What is Courageous Conversation?

12 Apr What is Courageous Conversation?

courage

What is a courageous conversation exactly? This is a question I am asked many times in any given week.
When I started speaking about Courageous Conversations, I had no clue it existed.  My friend Hari helped me come up with the title and I thought he as so clever! (You still are Hari).  Turns out the term is pretty well know amongst trainers in the U.S.
Before I knew if it’s existence, I had defined the concept as: The courage to have a meaningful conversation that leads to progress’.  It is not only about having the skills to get through tricky conversations or tense scenarios, it is about using the right words to move forward in a positive way.  I like the definition, I’m sticking with it.

Have you ever sat in meetings where only 1/4 of it is useful?  The rest of the time was filled by people speaking for the sake of speaking without point or purpose!  And while that is fine over drinks with good friends, it is not fine in a work environment.  Courageous Conversation is the antithesis of speaking without purpose.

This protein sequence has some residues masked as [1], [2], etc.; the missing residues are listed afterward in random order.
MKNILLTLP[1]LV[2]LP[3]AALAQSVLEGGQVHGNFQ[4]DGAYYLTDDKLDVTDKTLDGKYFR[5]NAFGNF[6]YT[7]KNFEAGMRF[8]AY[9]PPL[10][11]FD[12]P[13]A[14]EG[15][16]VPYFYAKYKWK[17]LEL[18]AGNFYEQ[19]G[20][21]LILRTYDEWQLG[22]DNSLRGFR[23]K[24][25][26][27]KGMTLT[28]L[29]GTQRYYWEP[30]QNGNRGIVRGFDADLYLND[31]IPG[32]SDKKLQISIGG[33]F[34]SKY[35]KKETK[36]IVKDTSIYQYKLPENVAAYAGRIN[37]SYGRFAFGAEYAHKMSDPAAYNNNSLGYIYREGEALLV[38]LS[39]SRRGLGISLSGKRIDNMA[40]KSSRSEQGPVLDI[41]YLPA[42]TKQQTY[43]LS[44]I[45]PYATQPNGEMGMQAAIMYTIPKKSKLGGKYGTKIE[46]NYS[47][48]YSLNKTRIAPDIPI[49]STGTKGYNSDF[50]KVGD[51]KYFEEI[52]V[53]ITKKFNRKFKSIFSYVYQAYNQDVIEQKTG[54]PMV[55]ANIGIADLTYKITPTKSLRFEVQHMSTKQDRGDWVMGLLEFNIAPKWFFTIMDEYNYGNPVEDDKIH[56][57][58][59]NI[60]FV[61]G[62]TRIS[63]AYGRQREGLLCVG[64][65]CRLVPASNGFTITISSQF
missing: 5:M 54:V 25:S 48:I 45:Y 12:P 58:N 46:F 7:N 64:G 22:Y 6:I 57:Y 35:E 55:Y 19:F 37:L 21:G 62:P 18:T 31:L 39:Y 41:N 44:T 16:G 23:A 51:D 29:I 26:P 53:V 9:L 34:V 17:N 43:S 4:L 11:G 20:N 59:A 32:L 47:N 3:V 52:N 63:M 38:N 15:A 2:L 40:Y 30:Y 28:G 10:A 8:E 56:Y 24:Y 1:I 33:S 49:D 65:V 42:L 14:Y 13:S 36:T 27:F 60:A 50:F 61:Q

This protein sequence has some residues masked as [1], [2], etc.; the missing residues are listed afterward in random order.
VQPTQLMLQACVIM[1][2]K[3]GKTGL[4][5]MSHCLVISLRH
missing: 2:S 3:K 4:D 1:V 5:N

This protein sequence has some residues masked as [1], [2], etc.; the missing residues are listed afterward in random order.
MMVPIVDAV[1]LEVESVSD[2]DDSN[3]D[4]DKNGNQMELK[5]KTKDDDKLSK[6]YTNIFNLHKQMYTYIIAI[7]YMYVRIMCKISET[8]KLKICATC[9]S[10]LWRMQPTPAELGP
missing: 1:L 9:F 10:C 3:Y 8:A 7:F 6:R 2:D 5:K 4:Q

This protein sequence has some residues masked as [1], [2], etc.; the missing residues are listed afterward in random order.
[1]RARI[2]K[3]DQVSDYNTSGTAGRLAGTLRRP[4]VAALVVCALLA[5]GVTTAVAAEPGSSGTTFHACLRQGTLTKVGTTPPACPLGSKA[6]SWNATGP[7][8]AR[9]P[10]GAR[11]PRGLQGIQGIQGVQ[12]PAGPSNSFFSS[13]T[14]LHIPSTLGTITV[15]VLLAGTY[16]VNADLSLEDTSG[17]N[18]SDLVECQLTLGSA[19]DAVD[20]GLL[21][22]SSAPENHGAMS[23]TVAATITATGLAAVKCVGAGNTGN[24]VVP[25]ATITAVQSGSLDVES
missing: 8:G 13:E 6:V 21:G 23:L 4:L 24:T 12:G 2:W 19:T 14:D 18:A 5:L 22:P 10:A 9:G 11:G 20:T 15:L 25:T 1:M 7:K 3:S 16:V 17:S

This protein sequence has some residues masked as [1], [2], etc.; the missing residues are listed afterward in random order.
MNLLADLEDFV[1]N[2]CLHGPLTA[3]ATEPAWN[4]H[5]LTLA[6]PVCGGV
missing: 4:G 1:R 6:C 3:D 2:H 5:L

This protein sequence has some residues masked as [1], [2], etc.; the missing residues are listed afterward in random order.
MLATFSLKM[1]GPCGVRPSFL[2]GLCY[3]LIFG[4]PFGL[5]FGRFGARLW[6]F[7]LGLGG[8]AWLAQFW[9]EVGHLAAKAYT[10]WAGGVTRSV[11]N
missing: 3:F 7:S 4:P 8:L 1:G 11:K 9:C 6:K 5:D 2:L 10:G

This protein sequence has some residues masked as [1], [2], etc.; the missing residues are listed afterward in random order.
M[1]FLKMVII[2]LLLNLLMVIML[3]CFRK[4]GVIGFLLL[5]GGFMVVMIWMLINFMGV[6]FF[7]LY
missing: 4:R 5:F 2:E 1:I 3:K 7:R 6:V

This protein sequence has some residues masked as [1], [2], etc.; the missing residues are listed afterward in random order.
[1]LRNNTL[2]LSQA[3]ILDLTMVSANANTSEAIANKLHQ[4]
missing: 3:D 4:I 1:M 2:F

Below is an example of a Courageous Conversations as opposed to a Cowardly Conversations.  Please note that I only ever use examples that I have seen or experienced in real life.

Courageous Conversation:

  • Mary the Manager: “Why is this box 25% more expensive than you estimated in the budget?”
  • Elaine: “It is 25% more expensive because I hadn’t anticipated choosing with the silver foiled box.”
  • Mary: “So you didn’t think of that early enough?”
  • Elaine: “I tried to cover every angle in the printers brief but you are correct, I hadn’t considered the possibility of the silver foil.”
  • Mary: “Understood.  Next time put the highest possible cost in for the box material so that  we won’t be overstretched on the budget.”

Cowardly Conversation:

  • Mary the Manager: “Why is this box 25% more expensive then you estimated in the budget?”
  • Elaine: “The supplier misquoted, he must have misread the brief.  I have no idea how he got that wrong.”
  • Mary: “Why are you using this supplier?”
  • Elaine: “I guess their service is slipping or they no longer value our business.”
  • Mary: “Let’s change suppliers next time.”

The first conversation resulted in the boss learning that her employee is honest and able to acknowledge an error.  Both parties learnt how to avoid the error next time.

Sadly, the second conversation is much more common, and it generally ends really badly….not just for the printer.

JT
www.speakingrights.com

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